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Customizing a patient's medication to the way their individual body metabolizes medications decreases the amount of time it takes them to become therapeutic as well as reducing the overall occurrences of Adverse Drug Events (ADE). Both of these are critically important in reducing the time spent in the hospital and lowering readmission rates, thereby improving the bottom line.
Most hospitals do not have the technology necessary to do gene sequencing nor the luxury of time. The proper path, wherever possible, is to gain the acceptance of the referring physician network in the process of collecting this data. For at risk patients, physicians would order pharmacogenetic tests to regulate existing medications and to have the results on file should the patient be hospitalized.
Hospitals & ACO's
The study of drug interaction with an individual's genetic makeup can provide a critical piece of information to aid clinicians when selecting a patient's medication and initial dosage. This helps eliminate adverse drug reactions or lack of therapeutic effect under standard therapy conditions.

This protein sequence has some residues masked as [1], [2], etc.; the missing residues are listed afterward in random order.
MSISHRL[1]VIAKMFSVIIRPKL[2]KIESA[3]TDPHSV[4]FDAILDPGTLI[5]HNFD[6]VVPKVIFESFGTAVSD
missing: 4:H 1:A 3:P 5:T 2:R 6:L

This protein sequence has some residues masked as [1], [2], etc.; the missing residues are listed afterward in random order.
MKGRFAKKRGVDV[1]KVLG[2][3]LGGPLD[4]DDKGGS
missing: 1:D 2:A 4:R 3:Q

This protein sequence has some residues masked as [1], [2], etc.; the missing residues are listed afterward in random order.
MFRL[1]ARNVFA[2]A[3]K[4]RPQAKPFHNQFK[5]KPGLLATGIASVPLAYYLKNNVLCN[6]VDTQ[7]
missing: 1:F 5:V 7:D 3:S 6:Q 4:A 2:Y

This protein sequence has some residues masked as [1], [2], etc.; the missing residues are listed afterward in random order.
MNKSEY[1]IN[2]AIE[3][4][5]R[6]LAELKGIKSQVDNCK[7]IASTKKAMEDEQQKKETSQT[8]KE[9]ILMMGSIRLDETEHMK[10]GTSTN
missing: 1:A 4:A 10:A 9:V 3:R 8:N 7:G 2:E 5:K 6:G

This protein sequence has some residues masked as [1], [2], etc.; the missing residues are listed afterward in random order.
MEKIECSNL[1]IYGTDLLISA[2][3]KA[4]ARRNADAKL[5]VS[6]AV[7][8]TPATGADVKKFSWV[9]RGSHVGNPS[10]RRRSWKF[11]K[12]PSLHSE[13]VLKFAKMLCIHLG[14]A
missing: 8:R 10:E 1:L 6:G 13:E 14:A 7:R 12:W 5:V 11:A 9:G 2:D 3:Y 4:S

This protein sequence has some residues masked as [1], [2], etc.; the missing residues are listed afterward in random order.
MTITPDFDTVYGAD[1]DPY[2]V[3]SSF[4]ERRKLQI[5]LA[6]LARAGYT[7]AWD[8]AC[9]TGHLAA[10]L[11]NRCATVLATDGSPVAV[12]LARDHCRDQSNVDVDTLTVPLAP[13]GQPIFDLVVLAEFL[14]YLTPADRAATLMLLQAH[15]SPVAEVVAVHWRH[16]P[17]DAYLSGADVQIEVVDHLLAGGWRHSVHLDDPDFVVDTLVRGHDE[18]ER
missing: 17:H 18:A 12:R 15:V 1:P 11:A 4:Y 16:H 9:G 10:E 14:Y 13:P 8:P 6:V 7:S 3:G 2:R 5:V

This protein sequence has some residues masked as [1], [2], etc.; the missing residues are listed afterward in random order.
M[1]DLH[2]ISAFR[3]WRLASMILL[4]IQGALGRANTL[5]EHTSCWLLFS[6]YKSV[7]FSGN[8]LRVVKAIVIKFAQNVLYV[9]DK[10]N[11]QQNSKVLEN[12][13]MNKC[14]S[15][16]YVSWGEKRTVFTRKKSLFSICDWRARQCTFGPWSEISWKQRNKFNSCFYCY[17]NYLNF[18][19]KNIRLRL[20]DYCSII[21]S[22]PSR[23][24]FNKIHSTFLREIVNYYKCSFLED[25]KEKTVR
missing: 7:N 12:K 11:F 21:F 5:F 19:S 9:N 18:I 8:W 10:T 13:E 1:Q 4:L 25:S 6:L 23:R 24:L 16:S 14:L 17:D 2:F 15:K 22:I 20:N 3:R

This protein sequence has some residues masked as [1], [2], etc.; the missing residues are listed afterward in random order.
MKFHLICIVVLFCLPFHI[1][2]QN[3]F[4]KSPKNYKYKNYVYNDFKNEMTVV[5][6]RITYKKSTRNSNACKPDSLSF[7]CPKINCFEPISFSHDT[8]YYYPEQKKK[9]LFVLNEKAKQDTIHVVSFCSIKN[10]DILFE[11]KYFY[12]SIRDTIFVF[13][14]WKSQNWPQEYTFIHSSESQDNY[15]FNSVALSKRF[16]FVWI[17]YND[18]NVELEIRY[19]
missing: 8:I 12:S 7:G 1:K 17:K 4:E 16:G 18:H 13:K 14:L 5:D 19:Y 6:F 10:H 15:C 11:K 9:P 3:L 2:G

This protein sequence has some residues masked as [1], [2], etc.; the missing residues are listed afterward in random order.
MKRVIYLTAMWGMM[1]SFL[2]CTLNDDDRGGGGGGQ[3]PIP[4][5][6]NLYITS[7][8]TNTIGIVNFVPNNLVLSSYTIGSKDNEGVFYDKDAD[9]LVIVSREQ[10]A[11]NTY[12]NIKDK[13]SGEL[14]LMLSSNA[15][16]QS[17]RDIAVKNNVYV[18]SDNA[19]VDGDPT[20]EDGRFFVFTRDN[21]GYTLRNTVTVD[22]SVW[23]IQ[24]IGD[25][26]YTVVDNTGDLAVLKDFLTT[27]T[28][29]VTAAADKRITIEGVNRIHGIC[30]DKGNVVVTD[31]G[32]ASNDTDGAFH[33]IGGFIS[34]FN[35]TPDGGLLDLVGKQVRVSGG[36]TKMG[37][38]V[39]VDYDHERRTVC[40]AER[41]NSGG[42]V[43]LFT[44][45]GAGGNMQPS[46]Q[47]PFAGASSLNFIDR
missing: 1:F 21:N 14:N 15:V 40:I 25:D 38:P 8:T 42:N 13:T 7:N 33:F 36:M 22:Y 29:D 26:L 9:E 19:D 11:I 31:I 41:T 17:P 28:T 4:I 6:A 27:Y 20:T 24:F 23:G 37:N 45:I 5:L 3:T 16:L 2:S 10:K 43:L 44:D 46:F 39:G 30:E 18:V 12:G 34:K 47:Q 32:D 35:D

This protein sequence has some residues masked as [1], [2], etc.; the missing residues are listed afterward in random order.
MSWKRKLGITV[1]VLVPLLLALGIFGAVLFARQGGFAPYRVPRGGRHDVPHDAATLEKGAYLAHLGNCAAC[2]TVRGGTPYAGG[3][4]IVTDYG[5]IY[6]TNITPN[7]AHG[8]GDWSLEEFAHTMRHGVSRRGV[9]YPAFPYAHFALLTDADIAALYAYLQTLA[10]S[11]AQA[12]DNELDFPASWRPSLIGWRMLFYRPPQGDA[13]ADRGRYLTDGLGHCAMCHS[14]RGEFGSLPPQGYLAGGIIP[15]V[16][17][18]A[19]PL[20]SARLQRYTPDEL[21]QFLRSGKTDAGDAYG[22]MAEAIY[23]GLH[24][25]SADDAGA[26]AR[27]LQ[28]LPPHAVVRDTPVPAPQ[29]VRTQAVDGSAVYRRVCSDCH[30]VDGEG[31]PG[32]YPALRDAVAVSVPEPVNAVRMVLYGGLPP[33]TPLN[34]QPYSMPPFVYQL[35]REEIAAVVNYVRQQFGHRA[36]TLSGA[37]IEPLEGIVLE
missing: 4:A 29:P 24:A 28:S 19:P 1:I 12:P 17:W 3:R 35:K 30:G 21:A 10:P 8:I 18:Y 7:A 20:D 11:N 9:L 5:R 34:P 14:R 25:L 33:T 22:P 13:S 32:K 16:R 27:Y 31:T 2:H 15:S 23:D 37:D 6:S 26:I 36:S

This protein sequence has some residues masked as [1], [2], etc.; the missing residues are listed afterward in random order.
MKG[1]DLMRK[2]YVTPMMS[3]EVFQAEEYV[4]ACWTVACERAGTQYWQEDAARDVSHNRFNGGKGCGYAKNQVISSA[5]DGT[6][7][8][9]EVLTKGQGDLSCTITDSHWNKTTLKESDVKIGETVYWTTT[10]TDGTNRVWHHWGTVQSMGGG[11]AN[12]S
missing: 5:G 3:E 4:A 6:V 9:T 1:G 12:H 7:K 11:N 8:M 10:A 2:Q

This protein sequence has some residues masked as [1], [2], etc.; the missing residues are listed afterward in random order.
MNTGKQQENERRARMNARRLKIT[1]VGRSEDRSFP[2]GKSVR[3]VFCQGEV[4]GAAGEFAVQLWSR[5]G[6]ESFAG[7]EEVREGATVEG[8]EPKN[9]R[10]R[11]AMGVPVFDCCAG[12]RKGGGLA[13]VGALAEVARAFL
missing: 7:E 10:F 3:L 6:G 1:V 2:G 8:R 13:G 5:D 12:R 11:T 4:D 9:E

Drugs can be broken down too quickly or improperly, requiring a higher dosage or change in medication in many cases.
Drugs are not metabolized fast enough resulting in either too little or too much of the drug in the body.
Drugs, supplements and some foods will reduce or increase the effectiveness of the medication.
Due to mandates from CMS and other agencies, hospitals and healthcare systems increasingly need to have more detailed data on their patients as well as outcomes. Our skilled staff of regulatory experts can help our hospital partners in collecting the right data which assists in providing CMS reports that demonstrate compliance with Core Quality Measures, Value-Based Purchasing, and other important new metrics. These metrics are evaluated in determining the global reimbursement rates for hospitals.